Customer Review

74 of 80 people found the following review helpful
3.0 out of 5 stars Only if you must have a cord-free saw, February 27, 2008
This review is from: Black & Decker CHS6000 6-Volt Handisaw Cordless Powered Hand Saw (Tools & Home Improvement)
I was tempted to use "Wimpy, wimpy, wimpy" as the title for this review, but I haven't tried any other battery-powered jigsaws for comparison. My old Black & Decker AC jigsaw (which I paid $15 for) is far superior in every way---except that it requires an AC outlet, and changing blades is a hassle. Changing blades on the Handisaw is quick and easy, requiring no tools---A+.

I wanted the Handisaw largely as a tree prunner---however, even with a pruning blade, it really cannot handle branches greater than 3/4"---and is painfully slow cutting even a 3/8" branch---wimpy, wimpy, wimpy. A switch-blade type manual pruning saw is faster and easier. I tried cutting a 1/2" length of galvanized electrical conduit (using the metal blade), and the saw repeatedly stalled---wimpy, wimpy, wimpy. My old AC jigsaw has never stalled.

Then too I find the basic design to be very annoying: There is an extra switch you have to depress with your thumb before the trigger will work (which fortunately is easily defeated with a chip of wood and 2" of masking tape). There is no "lock on" switch---so you can't take your hand off of the switch for a more secure grip (fortunately this can be defeated with a 1/2"x 1 1/2 rubber band from a bunch of broccoli). The trigger is 8 1/2" from whatever you are cutting, making it difficult to hold the blade where you want to cut (I normally hold jig-saws "by the business end" (near the blade) for precise control---but that is impossible with this saw (unless you defeat the trigger as described).

My cheapy AC jigsaw is variable speed---the Handisaw is not. So the Handisaw is hard to start at a precise point, almost always splinters wood, and almost always stalls in thin metal. Finally, as related by another reviewer---you can't see where you are cutting (although that too is fixible by cutting away a portion of the unnecessary plastic sheild around the blade. In summary, I use this tool only when I'm too lazy to string an extention cord for my AC jigsaw or saber-saw. But then---I'm embarassed to admit, that's most of the time.

Still, I wish it was more powerful.
I wish that it did not have the stupid lock-out switch.
I wish that it had a lock-on switch.
I wish that it was variable speed.
I wish that I could see the material I am cutting.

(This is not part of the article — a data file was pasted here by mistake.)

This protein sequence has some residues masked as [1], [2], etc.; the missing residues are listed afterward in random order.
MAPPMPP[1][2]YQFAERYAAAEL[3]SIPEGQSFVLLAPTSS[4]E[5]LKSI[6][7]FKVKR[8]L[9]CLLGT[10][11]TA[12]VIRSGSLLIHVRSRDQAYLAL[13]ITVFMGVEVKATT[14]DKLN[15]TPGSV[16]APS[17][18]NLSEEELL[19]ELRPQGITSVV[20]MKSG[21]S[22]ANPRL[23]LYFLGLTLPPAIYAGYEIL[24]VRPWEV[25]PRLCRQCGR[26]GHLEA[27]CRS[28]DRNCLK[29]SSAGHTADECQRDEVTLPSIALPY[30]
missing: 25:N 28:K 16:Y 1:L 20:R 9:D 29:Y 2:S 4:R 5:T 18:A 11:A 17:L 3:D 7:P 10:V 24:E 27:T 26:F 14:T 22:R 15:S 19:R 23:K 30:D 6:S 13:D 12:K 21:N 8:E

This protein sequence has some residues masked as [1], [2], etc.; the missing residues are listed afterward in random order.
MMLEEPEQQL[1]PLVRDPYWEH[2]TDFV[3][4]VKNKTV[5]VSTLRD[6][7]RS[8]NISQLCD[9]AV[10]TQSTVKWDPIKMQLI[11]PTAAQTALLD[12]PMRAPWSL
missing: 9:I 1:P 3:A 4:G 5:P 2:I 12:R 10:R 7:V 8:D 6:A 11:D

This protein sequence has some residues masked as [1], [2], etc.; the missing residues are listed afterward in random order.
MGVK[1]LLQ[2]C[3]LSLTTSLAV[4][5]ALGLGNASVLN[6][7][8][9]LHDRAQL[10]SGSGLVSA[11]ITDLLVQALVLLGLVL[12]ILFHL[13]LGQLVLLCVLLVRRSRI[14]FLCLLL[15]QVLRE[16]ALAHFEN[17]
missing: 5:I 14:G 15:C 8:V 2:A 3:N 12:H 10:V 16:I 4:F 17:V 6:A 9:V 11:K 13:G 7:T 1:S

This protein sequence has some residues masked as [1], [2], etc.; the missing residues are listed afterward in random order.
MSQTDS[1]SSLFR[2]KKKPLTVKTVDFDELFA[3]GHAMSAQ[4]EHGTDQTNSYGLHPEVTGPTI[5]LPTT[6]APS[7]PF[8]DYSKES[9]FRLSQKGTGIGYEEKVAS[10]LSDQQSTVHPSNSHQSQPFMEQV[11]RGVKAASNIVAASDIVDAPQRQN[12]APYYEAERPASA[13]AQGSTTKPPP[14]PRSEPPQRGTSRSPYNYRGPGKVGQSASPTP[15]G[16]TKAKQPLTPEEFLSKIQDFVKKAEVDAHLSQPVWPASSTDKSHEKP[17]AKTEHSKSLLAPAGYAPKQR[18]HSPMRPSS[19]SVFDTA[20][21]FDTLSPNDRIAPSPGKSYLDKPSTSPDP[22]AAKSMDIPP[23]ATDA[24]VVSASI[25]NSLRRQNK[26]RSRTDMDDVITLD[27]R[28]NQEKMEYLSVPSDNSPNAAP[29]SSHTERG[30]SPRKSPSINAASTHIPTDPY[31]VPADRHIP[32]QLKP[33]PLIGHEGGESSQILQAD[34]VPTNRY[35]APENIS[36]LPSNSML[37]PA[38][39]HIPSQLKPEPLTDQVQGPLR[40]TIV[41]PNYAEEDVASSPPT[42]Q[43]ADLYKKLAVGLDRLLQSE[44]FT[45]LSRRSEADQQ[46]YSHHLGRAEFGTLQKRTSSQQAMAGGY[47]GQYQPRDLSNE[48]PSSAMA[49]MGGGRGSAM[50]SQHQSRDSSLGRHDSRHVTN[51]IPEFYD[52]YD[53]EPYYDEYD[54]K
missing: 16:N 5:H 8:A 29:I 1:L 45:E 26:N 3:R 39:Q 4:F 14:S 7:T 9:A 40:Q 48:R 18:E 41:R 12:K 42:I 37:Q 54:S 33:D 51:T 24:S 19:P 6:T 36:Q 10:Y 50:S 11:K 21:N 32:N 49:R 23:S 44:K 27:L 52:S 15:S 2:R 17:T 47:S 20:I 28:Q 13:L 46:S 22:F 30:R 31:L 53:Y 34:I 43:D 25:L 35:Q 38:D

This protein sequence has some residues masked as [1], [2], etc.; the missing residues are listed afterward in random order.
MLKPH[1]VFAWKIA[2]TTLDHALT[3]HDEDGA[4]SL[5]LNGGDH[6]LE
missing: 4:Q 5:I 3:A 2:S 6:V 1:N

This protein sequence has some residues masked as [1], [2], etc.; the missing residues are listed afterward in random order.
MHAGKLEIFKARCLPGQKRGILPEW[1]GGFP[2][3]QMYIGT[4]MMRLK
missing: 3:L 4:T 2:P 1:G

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Tracked by 3 customers

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Showing 1-9 of 9 posts in this discussion
Initial post: Mar 14, 2010 12:33:12 PM PDT
JSpangler says:
Such a good review--thank you!

Posted on Mar 21, 2010 4:28:55 AM PDT
SandyBeach says:
Fabulous review. Thanks so much.

Posted on Aug 4, 2010 7:10:17 AM PDT
SavvyCat says:
I like the way you defeat all of the safety features. I work for an orthopaedic surgeon specializing in hand surgery who once said, "Without Skil (as in Skil saw) and stupidity, I wouldn't have a job."

In reply to an earlier post on Feb 4, 2012 4:26:53 PM PST
Love this comment. It looks like it was designed by a lawyer!

In reply to an earlier post on Feb 4, 2012 5:12:04 PM PST
Last edited by the author on Apr 26, 2012 5:44:22 AM PDT
Stoney says:
So called "safety features" are not truly safety features if they make the tool impossible to use in a safe way. These "safety features" are in that catagory. If you cannot adequately control a tool (in this case because you cannot get a secure grip, because the power switch is so far from the work surface, and because your view of the work surface is obstructed) then the tool is unsafe to use. Try peeling an grapefruit with a dull knife---it is far more dangerous than with a sharp knife, because when you have to force a tool, you loose control.

I similarly purchased a "hazardous" B&D hedgetrimmer---why is it hazardous? Because it is so poorly designed that the muscles of your forearms and wrists are screaming with pain and fatigue within a few minutes. That's when accidents happen.

I'm a geezer with all his fingers and toes. I've never broken a single bone. As the son of a carpenter and mechanic, I've been using power tools for most of my 60+ years. I'm a fanatic for safety. But, defeating THESE alledged "safety" features makes the saw much safer to use.

Posted on Apr 26, 2012 2:56:31 AM PDT
firebomb says:
Now this is a review, you used demonstration, and comparisons to other products, thanks to this review you've saved me money and I'm getting the cheaper B&D corded saw for less and a heavy duty extension cord, thank you very much!

In reply to an earlier post on Apr 26, 2012 5:10:28 AM PDT
Last edited by the author on Apr 26, 2012 5:19:40 AM PDT
Stoney says:
I suggest caution though. Although I used to be a B&D fan, I've been very dissatisfied with every B&D product I've purchased (or borrowed from a neighbor) for the past 5 years. They appear to have intentionally redesigned their entire line of products to be user-hostile. It would be hard to screw-up the design of a classic AC jigsaw---but if anybody can do so, its B&D.

Posted on Jul 13, 2013 8:06:38 PM PDT
dwd says:
A - it's 6 volts
b - most saws today have the safety switch
c - it 's a little trim saw, of course it doesn't have the power of an ac saw, neither does an 18volt.

d - are you really that clueless ???

In reply to an earlier post on Jul 13, 2013 8:19:02 PM PDT
Last edited by the author on Jul 13, 2013 8:26:53 PM PDT
Stoney says:
Thanks for your comment. Please note that the "handisaw" is a poor performer, even for "a little trim saw". Power is the least of its short commings. It is simply very poorly designed.
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Location: Miami, FL

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